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  • Writer's pictureGrace Hamilton

Book review: Why 'Funny Story' is my Emily Henry favourite

It takes a certain type of author to write and produce back-to-back best sellers. Not the kind of 'best seller' that was a hit with some and elected to adopt the term, but a real crowd favourite. Emily Henry is that writer, and 'Funny Story' is just another tick of the box - in my opinion, her best so far.


Think: the classic plotline of opposites attract combined with the zestiness of a 'they were roomates???' moment. Henry's fifth romance fiction, 'Funny Story' came out in stores April 2024. I was fortunate to get my hands on a copy and indulge for five days straight in and amongst my actual life (the boring stuff). It's witty, ignites the classic rom-com feel as you read, and is the perfect balance for anyone just getting into the real juicy part of romance novels (I mean low-level SMUT people). As someone who's recently flipped from crime-fic fanatic to rom-com queen, I found it extra spicy compared to Henry's first three novels - Beach Read, You and Me On Vacation and Book Lovers. Bonus points to myself for reading in public spaces (plane and bus) just to incite extra sneakiness when turning the page to a spicy scene.


I may have missed a reference to the exact year, but 'Funny Story' is set in modern day - quite possibly 2024. Each chapter gives you a date and month to go off (Tuesday, August 6 for example).

Funny Story, Emily Henry
Funny Story, Emily Henry

Trust me, follow this or you'll feel it gets rushed. Almost all of the story - bar some scenes - is set in the fictional Waning Bay, Michigan. Apparently this Waning Bay is beautiful - though Daphne Vincent finds herself rather stranded following a failed engagement, constantly counting down the days until she can pack up and set home. Yes, Daphne Vincent is the main character - closely followed by Miles Nowak (the ex-fiancees's new partner's ex-boyfriend... and now roomate). I know, complicated. That's probably why the spiciness fits so well. It feels shocking.

Note: I've just checked the 2024 calendar and August 6 does in fact land on a Tuesday.


  1. I was feeling heated early - chapter 2 to be exact. I don't want to spoil anything, but boy did I want to throw almonds at Petra's Jeep. It was a recount of Daphne's break-up with Peter, and as someone who's never experienced a break-up to that extent, I felt as though I was part of it. So well written - not to sound rushed, childlike or unbelievable - but still incite a 'what the f*ck' in my mind.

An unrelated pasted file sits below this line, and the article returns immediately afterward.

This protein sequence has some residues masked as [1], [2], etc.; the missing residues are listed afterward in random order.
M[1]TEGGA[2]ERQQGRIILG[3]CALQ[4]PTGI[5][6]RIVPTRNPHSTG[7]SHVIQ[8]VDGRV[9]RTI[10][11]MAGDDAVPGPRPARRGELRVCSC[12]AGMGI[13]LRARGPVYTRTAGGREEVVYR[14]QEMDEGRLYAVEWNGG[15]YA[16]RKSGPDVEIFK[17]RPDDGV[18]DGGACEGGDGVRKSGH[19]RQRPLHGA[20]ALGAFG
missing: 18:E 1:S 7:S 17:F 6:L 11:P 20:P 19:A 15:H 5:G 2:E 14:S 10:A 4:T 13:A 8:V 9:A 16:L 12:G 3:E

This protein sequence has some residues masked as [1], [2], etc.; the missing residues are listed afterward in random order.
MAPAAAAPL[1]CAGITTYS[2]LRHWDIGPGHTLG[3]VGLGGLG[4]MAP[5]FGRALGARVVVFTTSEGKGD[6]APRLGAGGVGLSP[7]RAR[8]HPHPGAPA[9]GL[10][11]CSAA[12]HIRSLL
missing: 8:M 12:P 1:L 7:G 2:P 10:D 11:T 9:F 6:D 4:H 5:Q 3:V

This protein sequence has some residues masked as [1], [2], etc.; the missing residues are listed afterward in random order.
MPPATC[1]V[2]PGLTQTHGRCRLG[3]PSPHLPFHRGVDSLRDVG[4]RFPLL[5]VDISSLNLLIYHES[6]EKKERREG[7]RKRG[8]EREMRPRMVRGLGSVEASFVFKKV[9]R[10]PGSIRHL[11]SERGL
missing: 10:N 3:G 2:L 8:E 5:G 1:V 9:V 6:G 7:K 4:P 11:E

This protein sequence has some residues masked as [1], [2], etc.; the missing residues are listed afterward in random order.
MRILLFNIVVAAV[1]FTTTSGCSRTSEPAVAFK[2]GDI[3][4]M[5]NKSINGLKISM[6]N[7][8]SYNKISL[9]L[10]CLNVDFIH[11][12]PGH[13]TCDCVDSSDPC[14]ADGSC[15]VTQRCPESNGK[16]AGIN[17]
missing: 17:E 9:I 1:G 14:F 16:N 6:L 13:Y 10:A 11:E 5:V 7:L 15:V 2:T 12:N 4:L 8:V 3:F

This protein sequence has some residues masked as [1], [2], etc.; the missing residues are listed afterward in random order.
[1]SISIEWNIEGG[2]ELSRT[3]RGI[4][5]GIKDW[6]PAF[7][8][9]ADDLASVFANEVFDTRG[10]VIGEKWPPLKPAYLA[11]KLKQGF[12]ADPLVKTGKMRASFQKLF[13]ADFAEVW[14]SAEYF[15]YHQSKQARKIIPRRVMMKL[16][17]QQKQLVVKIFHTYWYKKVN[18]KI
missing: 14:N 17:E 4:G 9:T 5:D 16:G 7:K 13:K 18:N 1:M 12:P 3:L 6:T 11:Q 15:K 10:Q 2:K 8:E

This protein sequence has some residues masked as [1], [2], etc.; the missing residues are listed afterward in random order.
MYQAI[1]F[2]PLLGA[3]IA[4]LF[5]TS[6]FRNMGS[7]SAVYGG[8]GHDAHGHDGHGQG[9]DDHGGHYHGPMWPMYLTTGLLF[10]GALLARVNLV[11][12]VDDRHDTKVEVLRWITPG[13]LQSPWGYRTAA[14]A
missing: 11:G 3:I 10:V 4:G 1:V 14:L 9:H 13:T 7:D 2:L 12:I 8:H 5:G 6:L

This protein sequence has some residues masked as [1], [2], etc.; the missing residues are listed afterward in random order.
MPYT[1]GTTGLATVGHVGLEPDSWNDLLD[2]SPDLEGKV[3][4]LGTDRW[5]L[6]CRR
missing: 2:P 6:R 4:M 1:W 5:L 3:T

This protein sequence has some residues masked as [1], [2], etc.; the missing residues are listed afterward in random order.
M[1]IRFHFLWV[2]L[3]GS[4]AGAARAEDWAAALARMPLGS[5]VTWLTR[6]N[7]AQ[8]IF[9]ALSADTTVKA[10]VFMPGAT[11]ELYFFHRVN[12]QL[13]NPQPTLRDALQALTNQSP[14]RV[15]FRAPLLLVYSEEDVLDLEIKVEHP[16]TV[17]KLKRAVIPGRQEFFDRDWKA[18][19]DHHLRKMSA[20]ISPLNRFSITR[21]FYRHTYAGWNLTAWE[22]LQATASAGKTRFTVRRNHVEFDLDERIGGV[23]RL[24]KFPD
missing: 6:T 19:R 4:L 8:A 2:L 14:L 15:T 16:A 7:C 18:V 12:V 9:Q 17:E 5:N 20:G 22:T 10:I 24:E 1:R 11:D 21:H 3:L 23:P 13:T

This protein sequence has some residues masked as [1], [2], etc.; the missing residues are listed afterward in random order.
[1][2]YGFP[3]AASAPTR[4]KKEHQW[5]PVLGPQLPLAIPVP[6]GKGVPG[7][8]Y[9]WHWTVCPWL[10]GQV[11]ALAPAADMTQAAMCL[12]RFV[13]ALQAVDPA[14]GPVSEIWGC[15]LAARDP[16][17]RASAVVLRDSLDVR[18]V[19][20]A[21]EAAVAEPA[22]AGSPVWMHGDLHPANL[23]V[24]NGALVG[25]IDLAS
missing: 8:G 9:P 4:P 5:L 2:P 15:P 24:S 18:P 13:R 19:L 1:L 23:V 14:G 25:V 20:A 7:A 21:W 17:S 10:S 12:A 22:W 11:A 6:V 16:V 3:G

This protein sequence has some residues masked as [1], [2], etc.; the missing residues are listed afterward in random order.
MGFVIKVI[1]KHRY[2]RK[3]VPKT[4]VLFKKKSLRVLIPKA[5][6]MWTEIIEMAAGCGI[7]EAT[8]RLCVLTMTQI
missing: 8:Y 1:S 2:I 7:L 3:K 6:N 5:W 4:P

2. The first kiss. Nope, I won't tell you when. But the scene, the moment, the circumstances? Brilliant way of keeping it light while forshadowing what was to come. Bonus points because the playfulness of it all had me giggling at 10pm mid-plane flight.

  3. Page 266. There's a moment where Daphne and her father clash on a memory. Given the background readers have on their relationship at this stage, it's very emotional. One remembers it so clearly - treasures it - while the other doesn't hold any memory at all. An entire special day for one person forgotten by the other. There's immense guilt on that character's behalf, and I couldn't help but adopt that guilt as a reader - despite having no experience of it in real life. Something that takes up less than a page ends up having such a strong impact on two characters.

  4. The super spiciness starts: page 290.

  5. The friendship break-up on chapter 30 is so relatable. Not just to me - but for practically any reader. Being told from Daphne's perspective - given she's arguably the one in the wrong - adds a layer of complexity where it feels unforced into the storyline.

  6. The saddest chapter: 32.

  7. The very first scene and the very last scene tie perfectly together - with each other and into the title. You need to be a super conscious reader to fully grasp how well it connects (it's quite simple in fact), but promise me you'll hold onto the first scene all the way through.


I would have liked even a little bit more spiciness before shit hit the fan between certain characters, but I know that's not everyone's taste. And really, the plot doesn't lose anything without the extra scenes, so I'll deal. I also found some of Daphne's flashbacks/ reflections to her parents overdone. Not in the sense they were useless, but rather sometimes repetitive. By the last couple I already knew what would come next: Dad would disapear then show up with toys as a meaningless sorry, young Daphne would feel abonded, Mum would come to the rescue as a hero. But again, it doesn't do any damage to the story.

Funny Story, Emily Henry


In terms of Emily Henry reference...

If you enjoyed 'Book Lovers' and 'Beach Read' - this is your thing.

If you found 'Happy Place' slower than anticipated - this is your thing.

In terms of other romance authors...

If you found Colleen Hoover's 'Verity' too dark - this is your thing.

And if you found Hannah Grace's 'Ice Breaker' and 'Wildfire' too teenlike - this is your thing.


Note I am based in Australia, so sellers/ price may differ internationally. I got my copy directly from the publishers, but it's avaliable practically anywhere you'd usually purchase books from: Kmart, Big W, Booktopia, Amazon, Target and Dymocks just to name a few. The paperback copy goes for AUD$18 in most places - though I've seen it priced as high as AUD$51.95 from Booktopia (hard cover).

If you do grab a copy, let me know what you thought and feel free to to challenege me on anything. I aready have a pile of books lined up ready to read next, but I'll never say no to another rec!

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